Gov. Kristi Noem (R-SD) spoke at the final day of Turning Point USA’s Young Women’s Leadership Summit Sunday and criticized unnamed leaders across the country for embracing a feelings-based governing approach.
The South Dakota governor gave the crowd of young women a little background on her initial entry into the political sphere. She took over her family’s farm after her father passed away, but about a month after his untimely death, she received a letter from the IRS, notifying her of owed “death taxes.”
“It was devastating for us,” she told the crowd. “You can imagine as farmers you have a lot of land, you have cattle, you have machinery, but you don’t have money in the bank.”
“When I got this letter in the mail, it made me angry,” she continued.
That letter, she said, started her political journey.
“I was the first female governor ever elected in the state of South Dakota,” she said, adding that people “talked about that a lot.”
“I had several people…that told me that they didn’t think I had the right body parts to be governor– that being the CEO was a different type of a job,” she continued.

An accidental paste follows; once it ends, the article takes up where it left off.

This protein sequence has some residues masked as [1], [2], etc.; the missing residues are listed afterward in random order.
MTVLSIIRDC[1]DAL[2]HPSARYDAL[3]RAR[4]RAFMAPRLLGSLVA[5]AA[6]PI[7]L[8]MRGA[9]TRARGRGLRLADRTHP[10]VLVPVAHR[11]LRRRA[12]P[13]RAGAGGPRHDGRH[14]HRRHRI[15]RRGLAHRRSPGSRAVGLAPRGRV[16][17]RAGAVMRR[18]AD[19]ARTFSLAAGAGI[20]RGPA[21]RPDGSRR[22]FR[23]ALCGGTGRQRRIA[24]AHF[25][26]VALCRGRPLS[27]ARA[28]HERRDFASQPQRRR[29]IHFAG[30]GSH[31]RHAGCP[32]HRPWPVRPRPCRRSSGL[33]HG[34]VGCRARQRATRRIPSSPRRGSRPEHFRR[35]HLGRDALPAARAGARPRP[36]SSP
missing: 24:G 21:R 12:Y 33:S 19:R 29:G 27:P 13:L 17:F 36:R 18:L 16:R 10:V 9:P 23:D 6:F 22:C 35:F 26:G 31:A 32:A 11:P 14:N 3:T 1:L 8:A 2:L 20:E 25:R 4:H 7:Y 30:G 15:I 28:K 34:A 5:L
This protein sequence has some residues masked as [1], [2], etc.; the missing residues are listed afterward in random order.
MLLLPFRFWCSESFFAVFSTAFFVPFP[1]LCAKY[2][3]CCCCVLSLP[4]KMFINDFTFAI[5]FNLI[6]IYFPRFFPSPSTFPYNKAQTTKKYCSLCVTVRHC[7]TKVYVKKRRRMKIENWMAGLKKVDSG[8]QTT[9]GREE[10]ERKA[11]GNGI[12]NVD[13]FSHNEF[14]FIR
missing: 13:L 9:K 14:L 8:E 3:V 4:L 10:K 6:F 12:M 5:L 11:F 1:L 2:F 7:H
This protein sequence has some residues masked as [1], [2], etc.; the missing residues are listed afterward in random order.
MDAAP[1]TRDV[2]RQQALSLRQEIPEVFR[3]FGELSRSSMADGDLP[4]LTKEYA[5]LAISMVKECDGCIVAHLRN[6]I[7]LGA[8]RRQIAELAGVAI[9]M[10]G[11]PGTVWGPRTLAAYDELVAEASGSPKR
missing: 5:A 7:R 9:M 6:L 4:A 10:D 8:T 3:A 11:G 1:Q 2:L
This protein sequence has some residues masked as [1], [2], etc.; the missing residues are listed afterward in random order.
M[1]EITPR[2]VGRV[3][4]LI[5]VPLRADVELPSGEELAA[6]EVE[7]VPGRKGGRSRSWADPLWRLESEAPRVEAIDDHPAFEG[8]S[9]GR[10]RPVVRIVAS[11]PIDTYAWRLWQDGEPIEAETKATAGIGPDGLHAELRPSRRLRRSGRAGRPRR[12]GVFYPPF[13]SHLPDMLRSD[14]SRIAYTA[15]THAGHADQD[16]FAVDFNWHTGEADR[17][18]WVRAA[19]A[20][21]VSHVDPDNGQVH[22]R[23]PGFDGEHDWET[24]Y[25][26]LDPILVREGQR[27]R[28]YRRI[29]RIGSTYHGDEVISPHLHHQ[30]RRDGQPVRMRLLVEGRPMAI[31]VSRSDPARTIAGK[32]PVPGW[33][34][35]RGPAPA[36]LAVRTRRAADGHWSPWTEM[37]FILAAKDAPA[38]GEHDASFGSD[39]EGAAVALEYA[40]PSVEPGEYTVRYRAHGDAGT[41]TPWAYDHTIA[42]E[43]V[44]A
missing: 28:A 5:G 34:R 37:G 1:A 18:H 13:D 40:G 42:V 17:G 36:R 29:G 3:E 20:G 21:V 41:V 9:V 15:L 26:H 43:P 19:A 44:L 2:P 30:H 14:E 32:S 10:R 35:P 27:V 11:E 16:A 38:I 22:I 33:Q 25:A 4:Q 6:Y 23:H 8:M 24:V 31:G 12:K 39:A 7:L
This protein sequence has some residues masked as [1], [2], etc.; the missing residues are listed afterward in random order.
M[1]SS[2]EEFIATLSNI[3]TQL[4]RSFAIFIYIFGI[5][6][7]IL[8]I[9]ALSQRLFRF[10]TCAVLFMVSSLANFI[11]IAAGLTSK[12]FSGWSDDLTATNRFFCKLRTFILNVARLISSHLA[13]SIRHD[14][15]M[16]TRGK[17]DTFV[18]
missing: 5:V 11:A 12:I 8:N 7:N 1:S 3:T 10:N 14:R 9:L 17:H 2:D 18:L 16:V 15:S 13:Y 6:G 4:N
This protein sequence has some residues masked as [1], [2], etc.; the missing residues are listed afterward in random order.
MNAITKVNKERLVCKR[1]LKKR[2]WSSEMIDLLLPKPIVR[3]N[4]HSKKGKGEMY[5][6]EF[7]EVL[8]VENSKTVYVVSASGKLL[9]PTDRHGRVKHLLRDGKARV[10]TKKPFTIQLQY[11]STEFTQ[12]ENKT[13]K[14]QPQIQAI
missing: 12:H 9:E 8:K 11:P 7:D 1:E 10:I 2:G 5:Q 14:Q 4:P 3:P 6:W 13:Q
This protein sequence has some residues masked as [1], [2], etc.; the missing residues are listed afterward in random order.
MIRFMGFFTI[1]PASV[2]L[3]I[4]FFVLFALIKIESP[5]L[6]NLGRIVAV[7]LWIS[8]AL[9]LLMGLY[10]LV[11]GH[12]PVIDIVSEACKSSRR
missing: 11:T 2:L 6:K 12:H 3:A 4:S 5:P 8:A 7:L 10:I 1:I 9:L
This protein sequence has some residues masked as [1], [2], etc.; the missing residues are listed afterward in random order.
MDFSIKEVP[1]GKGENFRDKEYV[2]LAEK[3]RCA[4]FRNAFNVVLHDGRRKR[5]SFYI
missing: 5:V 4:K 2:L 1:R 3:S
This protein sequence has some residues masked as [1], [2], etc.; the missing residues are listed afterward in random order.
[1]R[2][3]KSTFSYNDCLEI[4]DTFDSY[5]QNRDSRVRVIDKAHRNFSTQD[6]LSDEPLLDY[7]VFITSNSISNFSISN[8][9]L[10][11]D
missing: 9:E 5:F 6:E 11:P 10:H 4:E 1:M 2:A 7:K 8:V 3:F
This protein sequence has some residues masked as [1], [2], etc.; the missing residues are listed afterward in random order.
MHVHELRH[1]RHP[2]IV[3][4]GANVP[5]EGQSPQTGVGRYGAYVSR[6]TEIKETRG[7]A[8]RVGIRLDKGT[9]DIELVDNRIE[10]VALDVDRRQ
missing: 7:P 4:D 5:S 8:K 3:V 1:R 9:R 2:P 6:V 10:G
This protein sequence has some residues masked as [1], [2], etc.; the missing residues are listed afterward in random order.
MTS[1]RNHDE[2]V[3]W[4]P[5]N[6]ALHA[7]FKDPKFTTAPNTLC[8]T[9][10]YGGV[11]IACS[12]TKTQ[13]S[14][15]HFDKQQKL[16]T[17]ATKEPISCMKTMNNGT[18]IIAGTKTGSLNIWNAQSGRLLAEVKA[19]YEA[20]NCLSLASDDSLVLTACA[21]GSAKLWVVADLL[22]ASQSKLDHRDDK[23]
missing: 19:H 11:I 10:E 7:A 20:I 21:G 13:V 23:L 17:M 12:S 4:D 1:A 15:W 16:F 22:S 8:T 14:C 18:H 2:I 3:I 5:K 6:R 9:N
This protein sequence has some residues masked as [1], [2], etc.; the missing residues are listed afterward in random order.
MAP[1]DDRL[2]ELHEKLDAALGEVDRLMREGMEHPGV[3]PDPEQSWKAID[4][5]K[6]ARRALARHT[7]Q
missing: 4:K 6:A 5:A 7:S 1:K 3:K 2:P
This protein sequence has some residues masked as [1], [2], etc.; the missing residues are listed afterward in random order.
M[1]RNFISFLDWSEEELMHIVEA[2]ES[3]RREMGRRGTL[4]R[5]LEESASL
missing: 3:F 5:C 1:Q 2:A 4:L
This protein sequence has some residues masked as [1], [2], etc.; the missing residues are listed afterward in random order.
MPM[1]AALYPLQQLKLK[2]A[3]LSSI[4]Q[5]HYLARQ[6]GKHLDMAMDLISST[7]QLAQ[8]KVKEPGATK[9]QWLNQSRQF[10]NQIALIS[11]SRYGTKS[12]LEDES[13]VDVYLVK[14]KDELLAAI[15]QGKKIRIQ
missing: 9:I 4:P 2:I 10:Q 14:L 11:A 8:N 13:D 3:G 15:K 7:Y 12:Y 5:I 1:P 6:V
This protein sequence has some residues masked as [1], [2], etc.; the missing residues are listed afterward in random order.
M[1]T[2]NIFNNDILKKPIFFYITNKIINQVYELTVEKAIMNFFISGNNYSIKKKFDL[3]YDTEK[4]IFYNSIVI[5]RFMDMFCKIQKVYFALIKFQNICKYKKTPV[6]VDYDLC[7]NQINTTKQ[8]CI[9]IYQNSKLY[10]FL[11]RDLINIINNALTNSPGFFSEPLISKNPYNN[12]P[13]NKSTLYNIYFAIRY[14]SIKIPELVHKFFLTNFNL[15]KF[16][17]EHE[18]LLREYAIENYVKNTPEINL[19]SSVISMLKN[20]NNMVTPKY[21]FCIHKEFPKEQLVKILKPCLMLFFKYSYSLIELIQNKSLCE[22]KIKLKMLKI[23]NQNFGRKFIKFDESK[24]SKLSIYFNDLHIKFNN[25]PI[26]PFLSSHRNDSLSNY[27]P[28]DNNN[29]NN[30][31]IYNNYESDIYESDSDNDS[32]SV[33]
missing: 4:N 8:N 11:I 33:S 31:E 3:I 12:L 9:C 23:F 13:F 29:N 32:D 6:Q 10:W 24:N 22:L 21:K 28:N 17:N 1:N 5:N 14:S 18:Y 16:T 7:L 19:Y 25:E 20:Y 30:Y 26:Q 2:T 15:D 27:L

She warned the crowd of young women against listening to naysayers who might dismiss them simply because of their gender or another related factor.
“I didn’t want people to vote for me because of my gender,” she said. “I wanted them to vote to me because I was the right person for the job.”
However, far too many leaders– men and women alike– allow their feelings to dictate their decisions. This, Noem said, is out of balance.
“Today we have a lot of people serving in office that are governed by feelings,” she said, noting the crucial role feelings play in interpersonal relationships.
“Resonating with people’s hearts is incredibly important, but we also can’t be completely motivated feelings,” she said. “We need to have thoughts and ideas and belief systems.”
Those other factors, she said, bring “stability to the type of government that we need to have.”
“This country doesn’t need more speech-givers,” she said. “It doesn’t need more bench sitters or couch potatoes. What we need is problem-solvers.”
She added that those “problem-solvers” cannot make the mistake of separating issues into divisive gender categories.
“I’m a big believer that there’s not women’s issues,” she said. “There’s not women’s issues. There is a woman’s perspective on every issue. On every single issue we have a different perspective.”